As it happens, I've never, ever felt like I didn't "get" linear algebra. However, I almost always feel like I "get" it now and all my prior conceptions of it were a confused muddle.
One application I really like is in machine learning: the eigenface algorithm.
After I understand the plain English concept, then give me the math notation and proof and applications.
The way it works today is often to simply leave out the first part and I believe this is why many people find it hard to develop intuition and a real understanding of the concept.
For man it's just there, you memorize it, you apply it, you take the result and simply have faith that it is what you need because some book/ prof said to solve problem X use eigenvalues.
Since scaling is a really easy operation to understand, the space generated by these vectors will be really easy to understand. Note that different vectors can be scaled by different amounts.
Now it often turns out that the space generated like this is actually the whole of the space under consideration and this really simplifies the linear map we started with. Hope that helps.
Instead of calculus for business majors or art majors they really should be using LA instead.
At the moment I'm trying to teach my son LA but I can't find any books for 8-10yo
So, in short, my advice is "add more context."
How does one build intuition about LA?
Whole worlds were opened up to me when I learned that the fundamentals of trigonometry, like the simple computation of sin of an angle, are all related at its base to a square but no math teacher ever made that connection for me.
might be good for you if you're motivated by a deadline, graded progress, some Matlab/Octave implementation, and certificate of accomplishment, vs. self-paced Strang (AFAIK).
LAFF is great
most of the value of a good math book is that years after reading it you can use it as a reference to look things up you will inevitably forget.
Linear algebra without error analysis is very dangerous. Many many things are theoretically useful, but can't be used in practice. You can't calculate determinants, you can't count unique eigen values, you can't use certain decompositions.
Unfortunately this isn't really topic you can do a quick tutorial on and start writing new algorithms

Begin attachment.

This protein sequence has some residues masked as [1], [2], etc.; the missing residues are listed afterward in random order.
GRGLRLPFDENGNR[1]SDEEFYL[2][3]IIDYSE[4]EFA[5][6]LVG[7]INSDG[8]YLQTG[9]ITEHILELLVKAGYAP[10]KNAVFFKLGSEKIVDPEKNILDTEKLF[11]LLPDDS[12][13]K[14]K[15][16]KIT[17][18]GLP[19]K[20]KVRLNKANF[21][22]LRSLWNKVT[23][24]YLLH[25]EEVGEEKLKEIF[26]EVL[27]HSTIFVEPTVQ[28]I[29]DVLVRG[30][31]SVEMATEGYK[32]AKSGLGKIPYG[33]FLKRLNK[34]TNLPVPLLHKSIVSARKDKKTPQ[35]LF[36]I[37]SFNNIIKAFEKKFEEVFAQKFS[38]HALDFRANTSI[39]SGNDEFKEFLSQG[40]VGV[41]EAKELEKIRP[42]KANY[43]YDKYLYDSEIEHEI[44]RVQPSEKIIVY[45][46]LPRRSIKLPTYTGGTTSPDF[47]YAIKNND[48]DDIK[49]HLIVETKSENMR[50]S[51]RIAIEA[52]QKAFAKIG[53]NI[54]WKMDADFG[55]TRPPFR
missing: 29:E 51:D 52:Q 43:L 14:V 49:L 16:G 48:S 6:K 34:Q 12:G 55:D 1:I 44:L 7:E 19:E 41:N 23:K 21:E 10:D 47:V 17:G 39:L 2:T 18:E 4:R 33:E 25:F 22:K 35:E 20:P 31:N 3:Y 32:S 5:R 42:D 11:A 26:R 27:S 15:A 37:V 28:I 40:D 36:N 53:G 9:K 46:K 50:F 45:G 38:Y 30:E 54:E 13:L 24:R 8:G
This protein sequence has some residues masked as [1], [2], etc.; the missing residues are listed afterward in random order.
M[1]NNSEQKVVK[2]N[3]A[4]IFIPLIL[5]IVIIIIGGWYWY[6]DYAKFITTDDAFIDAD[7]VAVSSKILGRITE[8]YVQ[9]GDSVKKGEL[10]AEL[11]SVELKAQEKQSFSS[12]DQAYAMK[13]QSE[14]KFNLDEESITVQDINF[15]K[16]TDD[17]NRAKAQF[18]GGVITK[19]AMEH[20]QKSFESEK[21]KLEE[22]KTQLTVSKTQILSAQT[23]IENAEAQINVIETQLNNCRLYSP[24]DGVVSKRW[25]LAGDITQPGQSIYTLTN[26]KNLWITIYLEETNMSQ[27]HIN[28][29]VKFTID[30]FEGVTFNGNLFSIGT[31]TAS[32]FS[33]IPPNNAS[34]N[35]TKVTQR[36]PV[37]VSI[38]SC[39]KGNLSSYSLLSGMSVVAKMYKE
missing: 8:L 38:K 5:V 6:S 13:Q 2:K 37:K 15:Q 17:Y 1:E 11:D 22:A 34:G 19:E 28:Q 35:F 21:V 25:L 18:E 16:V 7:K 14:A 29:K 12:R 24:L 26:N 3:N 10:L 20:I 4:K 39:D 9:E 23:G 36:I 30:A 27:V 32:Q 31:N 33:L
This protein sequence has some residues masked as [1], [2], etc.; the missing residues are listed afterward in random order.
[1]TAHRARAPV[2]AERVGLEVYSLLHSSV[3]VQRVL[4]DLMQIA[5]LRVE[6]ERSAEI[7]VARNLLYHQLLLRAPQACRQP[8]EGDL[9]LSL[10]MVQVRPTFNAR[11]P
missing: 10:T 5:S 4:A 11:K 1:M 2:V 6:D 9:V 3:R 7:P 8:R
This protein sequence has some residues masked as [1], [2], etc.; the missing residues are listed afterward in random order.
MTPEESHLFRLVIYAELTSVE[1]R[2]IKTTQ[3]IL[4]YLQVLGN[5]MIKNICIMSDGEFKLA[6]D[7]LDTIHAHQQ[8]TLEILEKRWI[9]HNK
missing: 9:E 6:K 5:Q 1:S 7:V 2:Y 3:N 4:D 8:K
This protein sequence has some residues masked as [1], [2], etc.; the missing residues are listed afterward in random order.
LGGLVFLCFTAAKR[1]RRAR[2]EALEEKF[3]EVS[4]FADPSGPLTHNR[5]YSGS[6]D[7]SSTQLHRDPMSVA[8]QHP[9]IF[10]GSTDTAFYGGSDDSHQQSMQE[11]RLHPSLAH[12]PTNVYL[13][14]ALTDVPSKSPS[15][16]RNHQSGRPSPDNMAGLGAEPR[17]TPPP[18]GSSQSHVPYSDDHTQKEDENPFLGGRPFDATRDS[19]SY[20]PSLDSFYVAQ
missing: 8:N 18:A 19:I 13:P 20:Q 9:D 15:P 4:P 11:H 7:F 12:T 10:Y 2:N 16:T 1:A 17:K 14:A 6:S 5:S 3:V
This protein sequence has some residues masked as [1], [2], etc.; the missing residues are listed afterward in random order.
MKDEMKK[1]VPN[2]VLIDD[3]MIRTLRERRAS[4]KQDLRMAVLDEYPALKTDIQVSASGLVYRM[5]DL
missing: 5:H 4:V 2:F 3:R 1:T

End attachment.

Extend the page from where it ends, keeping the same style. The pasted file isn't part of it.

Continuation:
Sigh. I sometimes wish I paid more attention to my studies while I was in school instead of goofing off and playing card games :'(
This works, provided your measured positions are perfectly accurate, but it isn't the best you can do. The reason is that a single projection actually has one degree of freedom less than a general projective transformation. (Three parameters to say where your camera is located. Three to say how it's rotated. One scaling factor. Total is 7 rather than 8.) This means that there's an extra (slightly hairy) constraint on the parameters a..i, which turns out to mean that the aspect ratio of the rectangle you're mapping to is determined for you.
Imposing that constraint will give you (1) more information -- you won't have to know ahead of time what aspect ratio you have -- and (2) a more accurately estimated transformation.
You can find more details of this stuff in, e.g., this PDF document: http://people.csail.mit.edu/bkph/articles/Harmful.pdf .
For starters, there might be a way to do away with the loading screen for shorter pages.
If so, thank you. What is the license?
This may not be a popular opinion but I (and many ordinary readers like me) see that link as a website. Not a book.
It feels heavy and overwhelming to see a large number of 3D diagrams and visual depictions on just one web-page. Having to scroll down to read the full chapter with all that animation and "motion" is probably a bad move too. Given that this is supposed to come off like a book you can probably ditch the scroll.
Ideally, you'd want to give away few concepts in small easy-to-understand chunks with just 1 or 2 figures per page. And let the reader flip/click over to the next section like it happens with an ibook or kindle book or even a real physical book.
IMHO the idea of ripping apart a book at its spine and forcing the loose design of websites over it is a complete no-go for avid book readers. Especially for the mobile and tablet users (probably even for the desktop users!, why else would everyone insist to download PDF, ePub or other artifacts?). But I'm sure that a section of developers over here wouldn't agree with my opinion. So take it all with a pinch of salt.
Also just the place where I'd let the designers take over.
The full note says "up to 70 seconds on tables." On my computer it took less than 2 seconds.